Rick Jeddeloh has an image in his mind, and if everyone could see it as clearly as he does, he's sure it would change the hearts and minds of COVID-19 skeptics.
"The night my wife found out she was positive, and I had just entered the hospital with COVID-19, our 11-year-old daughter, Clara, just wanted a hug," says Rick, a Mankato, Minnesota, resident. “My wife and Clara went out on the screened-in porch wearing N95 masks and completely wrapped in garbage bags, and they hugged. They cried for half an hour straight because they wouldn't be seeing each other. That poor little kid. If people could see that picture as clearly as I see it, they'd give the virus the respect it needs and deserves.”
Rick's case of COVID-19 was more severe. In early August, he was in the hospital at Mayo Clinic Health System in Mankato for five days. His wife, Kirsten, was well enough to quarantine at home. Caught in the middle was Clara, who couldn't be near her parents, grandparents or friends for comfort. Although she tested negative for the virus, she'd been exposed, too, and would have to stay isolated for weeks.
The Jeddelohs had been following all the protocols since March when the nation shut down. They stayed home, wore their masks, washed their hands and had only gone out for the essentials.
For the first and only time, they went out to dinner with close family friends on July 23. None of these friends had shown any symptoms of COVID-19. Shortly after, a member of the family called to say she'd tested positive for COVD-19. Rick was in the Emergency Department in Mankato with severe symptoms on Aug. 4.
He had to be hospitalized for pneumonia due to COVID-19. Symptoms included fever, shortness of breath, tightness in his chest and low energy. He was on oxygen throughout his time at the hospital and was administered antibiotics for secondary infections, as well as an antiviral drug being used for some patients with moderate to severe symptoms on a trial basis.
Abraham Joseph, M.B.B.S., M.D., was Rick's physician for most of his stay. He says Rick was among the 15% of patients who develop moderate or severe disease. That's when blood oxygen levels drop significantly and hospitalization is required. About 85% of patients, including Kirsten, develop mild symptoms from the virus, including cough, fever, malaise and weakness.
"Rick didn't need to be in the ICU, so he was in the moderate disease category," says Dr. Joseph.
The antiviral drug Rick was given is in phase 3 randomized clinical trials. But Dr. Joseph says small single-group studies have shown positive results, including faster recovery times and reduced oxygen needs. In Rick's case, Dr. Joseph says Rick's condition stabilized and began to improve, and the drug may have played a part.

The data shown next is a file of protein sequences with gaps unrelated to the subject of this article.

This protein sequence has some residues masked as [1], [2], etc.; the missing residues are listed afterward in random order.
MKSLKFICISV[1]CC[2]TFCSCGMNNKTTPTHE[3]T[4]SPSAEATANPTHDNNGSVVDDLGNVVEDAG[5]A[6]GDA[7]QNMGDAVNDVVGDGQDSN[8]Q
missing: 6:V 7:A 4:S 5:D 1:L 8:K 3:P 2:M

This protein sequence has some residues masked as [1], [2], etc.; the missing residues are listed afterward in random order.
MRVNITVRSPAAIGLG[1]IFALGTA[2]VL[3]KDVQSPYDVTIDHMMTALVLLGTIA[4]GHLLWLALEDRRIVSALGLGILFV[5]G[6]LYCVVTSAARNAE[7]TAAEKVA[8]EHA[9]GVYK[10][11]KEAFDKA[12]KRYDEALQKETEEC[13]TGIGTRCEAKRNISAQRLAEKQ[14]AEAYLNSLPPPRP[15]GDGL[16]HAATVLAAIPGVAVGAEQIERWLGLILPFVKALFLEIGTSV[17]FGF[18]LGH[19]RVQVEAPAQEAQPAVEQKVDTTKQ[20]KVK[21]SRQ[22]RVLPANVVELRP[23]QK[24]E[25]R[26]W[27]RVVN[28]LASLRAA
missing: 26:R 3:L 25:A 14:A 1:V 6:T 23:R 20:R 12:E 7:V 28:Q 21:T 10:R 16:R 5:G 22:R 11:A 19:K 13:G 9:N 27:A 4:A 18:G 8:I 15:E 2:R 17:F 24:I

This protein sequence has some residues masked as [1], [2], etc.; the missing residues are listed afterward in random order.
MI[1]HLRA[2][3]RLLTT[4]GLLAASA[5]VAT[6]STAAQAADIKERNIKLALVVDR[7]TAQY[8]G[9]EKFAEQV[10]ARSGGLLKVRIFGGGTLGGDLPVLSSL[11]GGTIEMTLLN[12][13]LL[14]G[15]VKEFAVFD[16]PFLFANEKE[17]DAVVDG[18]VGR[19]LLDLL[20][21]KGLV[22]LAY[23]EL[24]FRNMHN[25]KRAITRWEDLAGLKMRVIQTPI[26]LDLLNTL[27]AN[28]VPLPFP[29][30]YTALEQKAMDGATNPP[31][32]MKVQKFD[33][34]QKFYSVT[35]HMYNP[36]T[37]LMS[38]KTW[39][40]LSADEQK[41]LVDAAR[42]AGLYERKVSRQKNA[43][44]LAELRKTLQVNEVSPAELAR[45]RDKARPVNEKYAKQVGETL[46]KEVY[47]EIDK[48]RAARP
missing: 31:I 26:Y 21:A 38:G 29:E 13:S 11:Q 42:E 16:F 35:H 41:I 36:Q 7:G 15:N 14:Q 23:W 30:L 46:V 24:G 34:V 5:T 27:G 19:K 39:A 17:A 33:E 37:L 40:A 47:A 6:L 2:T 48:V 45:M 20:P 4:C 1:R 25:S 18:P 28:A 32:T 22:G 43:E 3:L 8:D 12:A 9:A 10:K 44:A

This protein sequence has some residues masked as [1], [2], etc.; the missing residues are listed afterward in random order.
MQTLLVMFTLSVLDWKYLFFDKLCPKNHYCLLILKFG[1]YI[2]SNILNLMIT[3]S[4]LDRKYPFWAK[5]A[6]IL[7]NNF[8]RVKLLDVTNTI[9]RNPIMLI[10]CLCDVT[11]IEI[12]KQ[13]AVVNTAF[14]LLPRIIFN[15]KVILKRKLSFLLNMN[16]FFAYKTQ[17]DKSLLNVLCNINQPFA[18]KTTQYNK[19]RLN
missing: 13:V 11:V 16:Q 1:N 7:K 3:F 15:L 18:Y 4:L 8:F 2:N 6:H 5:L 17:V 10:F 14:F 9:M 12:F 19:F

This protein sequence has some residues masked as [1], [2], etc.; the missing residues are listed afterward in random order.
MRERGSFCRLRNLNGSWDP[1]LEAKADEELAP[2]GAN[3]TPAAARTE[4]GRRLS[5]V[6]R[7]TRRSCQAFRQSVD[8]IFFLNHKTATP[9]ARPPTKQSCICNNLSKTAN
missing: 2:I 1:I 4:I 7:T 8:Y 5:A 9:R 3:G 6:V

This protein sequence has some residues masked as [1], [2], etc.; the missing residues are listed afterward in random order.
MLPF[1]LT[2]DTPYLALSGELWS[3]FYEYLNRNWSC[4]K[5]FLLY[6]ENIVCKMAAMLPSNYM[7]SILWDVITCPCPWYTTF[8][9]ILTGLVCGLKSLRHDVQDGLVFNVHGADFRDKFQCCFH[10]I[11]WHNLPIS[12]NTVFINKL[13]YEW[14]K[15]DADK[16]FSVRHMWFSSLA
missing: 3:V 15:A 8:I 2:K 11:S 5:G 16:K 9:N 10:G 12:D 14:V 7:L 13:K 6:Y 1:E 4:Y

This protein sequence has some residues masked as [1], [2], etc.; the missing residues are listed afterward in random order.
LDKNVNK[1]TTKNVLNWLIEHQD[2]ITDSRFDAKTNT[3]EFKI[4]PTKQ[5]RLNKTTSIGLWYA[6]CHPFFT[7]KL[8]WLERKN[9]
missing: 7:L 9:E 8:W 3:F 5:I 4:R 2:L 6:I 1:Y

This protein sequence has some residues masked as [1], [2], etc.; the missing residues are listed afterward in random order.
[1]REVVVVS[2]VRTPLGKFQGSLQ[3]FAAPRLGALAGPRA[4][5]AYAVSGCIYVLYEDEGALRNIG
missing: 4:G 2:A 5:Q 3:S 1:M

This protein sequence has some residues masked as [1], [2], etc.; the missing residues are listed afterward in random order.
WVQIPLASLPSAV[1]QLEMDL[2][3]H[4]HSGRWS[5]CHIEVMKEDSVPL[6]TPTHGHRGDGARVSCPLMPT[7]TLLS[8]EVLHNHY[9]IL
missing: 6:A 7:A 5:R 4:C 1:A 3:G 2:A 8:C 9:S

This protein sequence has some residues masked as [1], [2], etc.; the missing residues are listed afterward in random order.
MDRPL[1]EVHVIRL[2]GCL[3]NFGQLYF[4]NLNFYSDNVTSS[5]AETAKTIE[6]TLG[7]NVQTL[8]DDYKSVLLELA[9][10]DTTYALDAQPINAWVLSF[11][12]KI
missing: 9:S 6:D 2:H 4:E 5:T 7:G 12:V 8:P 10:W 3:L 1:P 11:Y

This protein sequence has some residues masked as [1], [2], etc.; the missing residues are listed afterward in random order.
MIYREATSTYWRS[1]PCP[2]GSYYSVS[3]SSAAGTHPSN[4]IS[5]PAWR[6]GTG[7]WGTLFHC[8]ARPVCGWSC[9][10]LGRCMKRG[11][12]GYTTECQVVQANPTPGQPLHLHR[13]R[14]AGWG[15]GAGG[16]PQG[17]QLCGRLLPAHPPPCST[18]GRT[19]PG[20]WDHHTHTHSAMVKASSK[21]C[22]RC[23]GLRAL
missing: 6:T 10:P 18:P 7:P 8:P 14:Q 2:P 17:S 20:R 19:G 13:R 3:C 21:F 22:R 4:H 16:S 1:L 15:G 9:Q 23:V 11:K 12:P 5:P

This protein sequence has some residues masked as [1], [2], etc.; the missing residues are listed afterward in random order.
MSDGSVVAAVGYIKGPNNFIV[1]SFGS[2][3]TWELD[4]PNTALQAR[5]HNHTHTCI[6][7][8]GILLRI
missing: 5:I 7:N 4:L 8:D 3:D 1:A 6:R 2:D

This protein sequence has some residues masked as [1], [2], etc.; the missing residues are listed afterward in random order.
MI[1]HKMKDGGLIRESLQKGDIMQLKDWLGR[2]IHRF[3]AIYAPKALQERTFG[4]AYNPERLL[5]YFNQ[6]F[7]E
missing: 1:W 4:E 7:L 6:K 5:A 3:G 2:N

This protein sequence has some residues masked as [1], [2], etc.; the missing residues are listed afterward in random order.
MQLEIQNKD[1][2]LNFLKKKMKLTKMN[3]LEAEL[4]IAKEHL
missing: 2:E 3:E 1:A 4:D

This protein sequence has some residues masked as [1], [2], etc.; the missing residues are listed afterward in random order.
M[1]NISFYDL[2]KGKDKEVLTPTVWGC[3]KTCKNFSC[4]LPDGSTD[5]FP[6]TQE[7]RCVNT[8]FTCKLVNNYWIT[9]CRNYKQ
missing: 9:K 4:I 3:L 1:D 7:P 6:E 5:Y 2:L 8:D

"The hardest part was the isolation ― not seeing the people that you love. And thinking of my daughter, with mom quarantined downstairs, and you're trying to get through all those feelings of mom and dad both being sick, and you're doing it alone," says Rick.
Rick had gone through treatment for prostate cancer 10 years prior. But he says, mentally, COVID-19 was even more difficult to endure.
The one bright spot, he says, was the incredibly compassionate care he received from Dr. Joseph and the nursing staff while in the hospital.
"There was one nurse, Pam, who could tell the isolation was getting to me," says Rick. "During one of my treatments, she stayed and just talked to me for half an hour. She could tell I needed it. I'll always remember nurse Pam."
Rick was a longtime basketball coach at Bethany Lutheran College and now is senior community development manager with the American Cancer Society. Kirsten is a third grade teacher. Both of them say they feel strongly about community health and education.
"From the start, Rick has been much more sure of wanting to share our story," says Kirsten. "I, on the other hand, felt that others look at you as though you have some awful plague. So my original feelings were to keep it quiet But as days and weeks have passed, and people have continued to reach out, I also realize that being vocal is what we should do. COVID-19 won't go away after the election. It does matter if we wear masks. It is crucial to avoid large groups. What our family knows is COVID-19 is real, and it can affect us all so differently."
The Jeddelohs say they hope their story helps other families realize that precautions need to be taken every day to stay safe. They caught the virus from someone without any symptoms, and so can everyone else. Dr. Joseph agrees. He says people need to stay vigilant, wear their masks, practice social distancing, and wash their hands frequently and thoroughly to prevent the spread of the virus.
"I hate the fact that COVID-19 is political. I just hate it. It's not," says Rick. "Wear your mask. It's about respect to other people. Do the things they tell us to do."
The family also is practicing gratitude ― for each other, for their time together, for their friends and family who showed so much love and support, and for their health.
"The little things don't bother me nearly as much anymore," says Rick.